Fentanyl Withdrawal Symptomsadmin
Overcoming Opioid Withdrawals in a Safe Setting
You’ve never felt discomfort like the pain of fentanyl withdrawal symptoms. Having gone through it several times, I can easily say it was one of the worst physical experiences of my life. Interestingly enough, I had to go through that horrible pain in order to cure my addiction. Going to Icarus Behavioral Health in Nevada saved my life, and it could potentially save yours if you are in a situation similar to mine.
I used opiates for over five years. I dabbled with drugs and alcohol growing up, but my drug abuse spiraled out of control once I got hooked on opiates. I was prescribed opioid medication for a back injury, and although it was all legal at the time, it quickly became an illegal situation for me.
On top of selling my opioid pain medication for some extra cash, I abused it as well. Eventually, when my tolerance got higher, I couldn’t part with any of my pills. My opioid medications got me through the week, and I couldn’t afford to not have all of them for myself.
An opioid withdrawal can be extremely dangerous if not done in a proper setting. It can be just as much a mental hurdle as a physical one. Opioid withdrawal symptoms include depression, anxiety, stomach cramps, insomnia, and other major discomforts. Some addicts experience several withdrawal symptoms such as suicidal ideation.
Addiction Treatment for Fentanyl Withdrawal Symptoms
Because prescription drugs can be extremely expensive, a lot of addicts turn to drugs like heroin and fentanyl because they are cheaper and offer a similar high. I got addicted to fentanyl when I could no longer afford the opiates that I was taking. Fentanyl is a synthetic opioid that is much more powerful and deadly than your average opiate. Fentanyl is usually only prescribed to those with severe chronic pain. I knew that it was very easy to overdose on fentanyl, my substance abuse was severe enough where I no longer cared.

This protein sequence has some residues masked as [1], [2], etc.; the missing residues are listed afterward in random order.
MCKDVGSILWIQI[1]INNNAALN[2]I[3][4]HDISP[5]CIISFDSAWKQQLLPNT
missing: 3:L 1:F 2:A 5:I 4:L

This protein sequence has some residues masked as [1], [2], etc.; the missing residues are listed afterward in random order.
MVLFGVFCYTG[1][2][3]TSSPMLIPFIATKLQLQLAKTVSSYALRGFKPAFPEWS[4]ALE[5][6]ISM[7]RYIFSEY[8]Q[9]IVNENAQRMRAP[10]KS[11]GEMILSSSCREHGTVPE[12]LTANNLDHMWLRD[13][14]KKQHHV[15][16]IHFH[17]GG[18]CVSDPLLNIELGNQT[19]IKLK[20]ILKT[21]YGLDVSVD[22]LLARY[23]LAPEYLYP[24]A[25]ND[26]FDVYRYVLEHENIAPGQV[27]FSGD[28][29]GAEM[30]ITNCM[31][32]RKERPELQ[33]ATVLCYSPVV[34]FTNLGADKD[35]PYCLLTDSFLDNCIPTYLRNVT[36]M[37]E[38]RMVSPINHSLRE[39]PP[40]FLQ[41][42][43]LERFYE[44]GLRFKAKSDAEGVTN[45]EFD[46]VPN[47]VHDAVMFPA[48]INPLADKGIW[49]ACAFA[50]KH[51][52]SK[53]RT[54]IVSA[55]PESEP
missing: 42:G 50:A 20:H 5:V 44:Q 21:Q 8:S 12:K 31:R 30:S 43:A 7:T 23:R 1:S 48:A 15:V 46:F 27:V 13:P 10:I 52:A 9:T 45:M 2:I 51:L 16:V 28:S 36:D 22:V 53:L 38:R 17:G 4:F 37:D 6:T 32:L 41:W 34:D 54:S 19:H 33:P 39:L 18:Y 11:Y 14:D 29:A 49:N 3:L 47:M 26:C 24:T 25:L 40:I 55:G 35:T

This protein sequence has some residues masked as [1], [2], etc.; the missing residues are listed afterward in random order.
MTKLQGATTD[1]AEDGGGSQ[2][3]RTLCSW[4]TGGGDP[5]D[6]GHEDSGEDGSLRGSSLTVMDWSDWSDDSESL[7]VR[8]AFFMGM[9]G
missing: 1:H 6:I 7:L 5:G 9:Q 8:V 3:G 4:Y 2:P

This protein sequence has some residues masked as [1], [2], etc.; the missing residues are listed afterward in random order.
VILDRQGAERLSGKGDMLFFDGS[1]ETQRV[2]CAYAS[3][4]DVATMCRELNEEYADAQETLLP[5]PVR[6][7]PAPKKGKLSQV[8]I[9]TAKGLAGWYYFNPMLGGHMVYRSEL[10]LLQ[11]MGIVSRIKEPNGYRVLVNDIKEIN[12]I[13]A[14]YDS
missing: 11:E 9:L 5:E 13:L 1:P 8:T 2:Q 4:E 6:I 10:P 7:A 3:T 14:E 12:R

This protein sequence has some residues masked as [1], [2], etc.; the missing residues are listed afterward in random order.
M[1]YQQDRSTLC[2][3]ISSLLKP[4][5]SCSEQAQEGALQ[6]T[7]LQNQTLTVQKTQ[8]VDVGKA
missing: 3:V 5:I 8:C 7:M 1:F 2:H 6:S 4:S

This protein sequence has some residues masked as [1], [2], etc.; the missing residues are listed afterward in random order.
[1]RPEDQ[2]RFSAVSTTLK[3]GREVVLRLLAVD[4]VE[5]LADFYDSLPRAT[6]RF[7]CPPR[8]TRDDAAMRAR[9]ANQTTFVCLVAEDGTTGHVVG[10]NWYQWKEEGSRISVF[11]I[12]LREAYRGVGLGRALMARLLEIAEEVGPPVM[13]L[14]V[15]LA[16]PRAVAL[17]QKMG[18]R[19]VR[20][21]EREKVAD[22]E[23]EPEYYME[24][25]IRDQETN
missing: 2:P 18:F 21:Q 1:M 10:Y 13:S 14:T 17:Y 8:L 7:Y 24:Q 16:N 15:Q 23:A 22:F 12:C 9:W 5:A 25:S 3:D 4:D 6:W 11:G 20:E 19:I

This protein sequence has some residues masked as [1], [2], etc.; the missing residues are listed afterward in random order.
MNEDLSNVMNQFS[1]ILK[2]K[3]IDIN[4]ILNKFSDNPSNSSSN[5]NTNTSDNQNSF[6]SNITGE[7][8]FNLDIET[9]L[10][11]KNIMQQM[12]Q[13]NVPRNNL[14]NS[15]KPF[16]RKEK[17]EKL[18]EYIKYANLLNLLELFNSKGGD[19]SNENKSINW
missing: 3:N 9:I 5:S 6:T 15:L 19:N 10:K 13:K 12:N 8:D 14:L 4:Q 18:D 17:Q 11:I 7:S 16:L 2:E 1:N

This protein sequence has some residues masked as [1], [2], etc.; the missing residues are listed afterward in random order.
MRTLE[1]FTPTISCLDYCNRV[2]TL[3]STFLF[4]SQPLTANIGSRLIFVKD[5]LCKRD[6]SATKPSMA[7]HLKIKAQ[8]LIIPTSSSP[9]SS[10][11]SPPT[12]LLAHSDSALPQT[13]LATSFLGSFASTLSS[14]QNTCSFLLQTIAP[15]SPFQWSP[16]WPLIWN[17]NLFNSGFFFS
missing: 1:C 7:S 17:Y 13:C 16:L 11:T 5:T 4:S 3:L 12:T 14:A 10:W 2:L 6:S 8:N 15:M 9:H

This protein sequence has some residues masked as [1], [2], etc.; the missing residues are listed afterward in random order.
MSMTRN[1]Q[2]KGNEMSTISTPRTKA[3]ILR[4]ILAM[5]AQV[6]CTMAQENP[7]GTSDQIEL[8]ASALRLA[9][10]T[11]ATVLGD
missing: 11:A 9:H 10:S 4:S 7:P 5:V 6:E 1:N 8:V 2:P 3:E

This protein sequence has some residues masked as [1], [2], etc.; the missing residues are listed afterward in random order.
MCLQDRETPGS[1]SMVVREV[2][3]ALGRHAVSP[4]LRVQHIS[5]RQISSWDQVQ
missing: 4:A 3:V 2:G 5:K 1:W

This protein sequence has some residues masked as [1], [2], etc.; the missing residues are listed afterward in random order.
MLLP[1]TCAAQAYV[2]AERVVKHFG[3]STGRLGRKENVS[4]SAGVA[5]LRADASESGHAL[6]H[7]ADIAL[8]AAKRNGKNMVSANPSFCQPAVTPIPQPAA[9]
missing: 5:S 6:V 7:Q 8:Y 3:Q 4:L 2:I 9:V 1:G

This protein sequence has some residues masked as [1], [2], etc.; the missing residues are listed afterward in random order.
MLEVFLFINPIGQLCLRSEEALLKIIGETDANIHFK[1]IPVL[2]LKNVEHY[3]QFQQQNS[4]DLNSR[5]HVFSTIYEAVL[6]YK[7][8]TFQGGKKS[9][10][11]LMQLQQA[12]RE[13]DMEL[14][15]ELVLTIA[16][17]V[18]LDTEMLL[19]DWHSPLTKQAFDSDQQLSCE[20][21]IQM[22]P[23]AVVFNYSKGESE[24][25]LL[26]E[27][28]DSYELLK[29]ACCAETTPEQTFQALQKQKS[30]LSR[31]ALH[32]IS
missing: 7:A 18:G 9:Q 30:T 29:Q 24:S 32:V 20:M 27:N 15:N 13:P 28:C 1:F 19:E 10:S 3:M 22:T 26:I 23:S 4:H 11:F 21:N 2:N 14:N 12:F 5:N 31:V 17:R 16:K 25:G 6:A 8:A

Fentanyl withdrawal symptoms are very similar to the withdrawal symptoms associated with opioids, but there are some subtle differences. I experienced just about every withdrawal symptom you can. Sweating, stomach cramps, nausea, vomiting, body chills, and an intense craving for more fentanyl. The only thing that kept me going was the idea that I might one day be sober, and not have to continue dealing with such a painful, scary addiction.
Effective Methods of Opioid Withdrawal Management
Icarus Behavioral Health in Nevada has one of the best detox programs and they did a great job with my withdrawal management. They were able to lessen my symptoms of fentanyl withdrawal with medications like Suboxone. Going through a withdrawal like this is nearly impossible to do without medical supervision. I highly recommend not trying to detox on your own if possible.
Dealing With Mood Disturbances in Opioid Withdrawal
The mental aspect of severe withdrawal symptoms is one of the toughest things to navigate. The muscle aches, stomach cramps, and other physical symptoms are bad enough, but the game you must play within your own mind is extremely difficult. I wanted to leave and get high so badly. It took everything in me not to burst out the door and flee. Drug use is a mental struggle unlike any other.
Dealing with my mood swings was the hardest part. I went from being content in my withdrawal to utterly terrified. Even when I was almost through my detox, I still wanted to run away. There is an increased sensitivity in almost every area of your brain during a fentanyl withdrawal.
Medical Detox: Setting a Foundation for Sobriety